Why Sola Scriptura Isn't Compatible with Other Protestant Beliefs w/ Suan Sonna
19th Oct. 2021 | Pints With Aquinas
- Hans-Georg Lundahl
- Accept the traditions - there goes, as mentioned, Protestants trying to do without bishops or Apostolic succession, but of course also Theistic Evolution.
- Jekris Certeza
- What tradition is here referring to? How does he know that Paul was referring to RC tradition? The Biblical text where Paul says tradition was clearly referring to the Gospel he was preaching.
- Hans-Georg Lundahl
- @Jekris Certeza The Gospel he was preaching, no qualms about that.
How do we identify that today?
Well, as he said to hold fast to traditions, he presumed the Church he was part of to be capable to hold fast to traditions - not to abandon them and only a thousand years later have them painstakingly reconstituted by learned scholars looking through the Scriptures.
Holy Scripture has no word saying "the Scriptures will always be faithfully copied somewhere" but it has words saying the Church will hold fast to its primitive traditions.
And this means that all Protestantism is blown out of the water.
"How does he know that Paul was referring to RC tradition"
The options are:
- Roman Catholic (as said not the perversions that involve Theistic Evolution)
- Eastern Orthodox
- Coptic (also referred to as Monophysite)
- Armenian (also referred to as Monophysite, though not the same as previous)
- Assyrian (also referred to as Nestorian).
If we eliminate Nestorians and Monophysites as Christological extremes, that leaves RC and EO.
When we see the differences, between these two, EO is the only with some clearly antipapist bias (RC have Popes in Rome, Coptic and Armenian and Assyrian Churches have bishops over all other bishops, that is a similar position, at Alexandria, Etchmiadzin (I think it is pronounced) and Ecbatana (I think it was)). EO are also the only ones that say unleavened bread is "Judaising heresy" ... I think from there, RC is the safer option.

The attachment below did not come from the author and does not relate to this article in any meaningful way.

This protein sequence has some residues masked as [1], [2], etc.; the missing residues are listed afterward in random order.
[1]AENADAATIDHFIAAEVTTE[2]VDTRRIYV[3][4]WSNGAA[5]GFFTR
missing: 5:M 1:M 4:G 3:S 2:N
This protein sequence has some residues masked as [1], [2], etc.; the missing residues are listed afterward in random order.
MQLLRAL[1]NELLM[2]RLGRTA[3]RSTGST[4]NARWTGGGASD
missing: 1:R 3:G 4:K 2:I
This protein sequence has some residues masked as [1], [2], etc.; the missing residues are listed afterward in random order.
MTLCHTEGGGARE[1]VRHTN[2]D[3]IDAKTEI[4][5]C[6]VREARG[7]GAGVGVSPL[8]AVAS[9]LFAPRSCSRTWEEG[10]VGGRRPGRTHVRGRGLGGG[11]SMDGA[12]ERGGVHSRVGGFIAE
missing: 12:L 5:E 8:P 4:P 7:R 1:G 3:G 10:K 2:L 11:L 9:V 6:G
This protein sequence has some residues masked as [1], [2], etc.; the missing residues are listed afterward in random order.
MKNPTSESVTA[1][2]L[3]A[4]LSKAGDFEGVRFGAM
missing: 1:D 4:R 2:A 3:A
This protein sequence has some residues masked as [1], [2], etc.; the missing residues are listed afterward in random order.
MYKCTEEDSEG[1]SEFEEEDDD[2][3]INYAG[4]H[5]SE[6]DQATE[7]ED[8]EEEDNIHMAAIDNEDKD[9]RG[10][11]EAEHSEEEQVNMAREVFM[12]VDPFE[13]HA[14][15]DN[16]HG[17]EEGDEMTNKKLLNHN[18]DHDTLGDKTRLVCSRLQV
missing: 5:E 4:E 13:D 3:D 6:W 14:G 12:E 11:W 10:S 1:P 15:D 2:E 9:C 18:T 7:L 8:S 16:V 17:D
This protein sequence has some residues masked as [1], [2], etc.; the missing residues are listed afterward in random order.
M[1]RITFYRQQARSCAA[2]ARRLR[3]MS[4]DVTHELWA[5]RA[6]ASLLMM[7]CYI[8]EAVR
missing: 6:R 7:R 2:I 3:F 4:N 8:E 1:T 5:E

Would you pretend to Baptist continuity? That would fulfill "hold fast to the traditions" if historically true or even half and half realistic, but it cannot, since historically very clearly false. And I mean very clearly. It is more probable to say that the XXth C. saw a successful Crusade against the Saracens, than that all the centuries between Nicaea and Menno Simons saw a preserved original Baptist tradition. For the crusade you at least have Word War I on the Oriental front (Turks were a successor state to Saladin, and while French and English had forgotten about the Crusade, the English took and the French left to the English a land territory involving the Holy Sepulchre) - or Franco's Crusade against the Reds (Azaña was not a Muslim, but he was, like the Saracens, an enemy of Christendom in Spain). For the Baptist continuity, there are centuries when you have nothing at all concretely historically to point at. I have seen so many adherents of BC / Ruckmanism (or a few so often over) say "but I don't know exactly where my Baptist brethren were in the AD year 600 or between the years 550 and 650, I don't care, there must have been" - well, he didn't know because there weren't any. That blows out BC. And, as said, all forms of Protestantism except BC are theologically at odds with "hold fast to the traditions". Failing to do so was not an option for the Church that Christ founded. Not with the promise in Mt 28:20.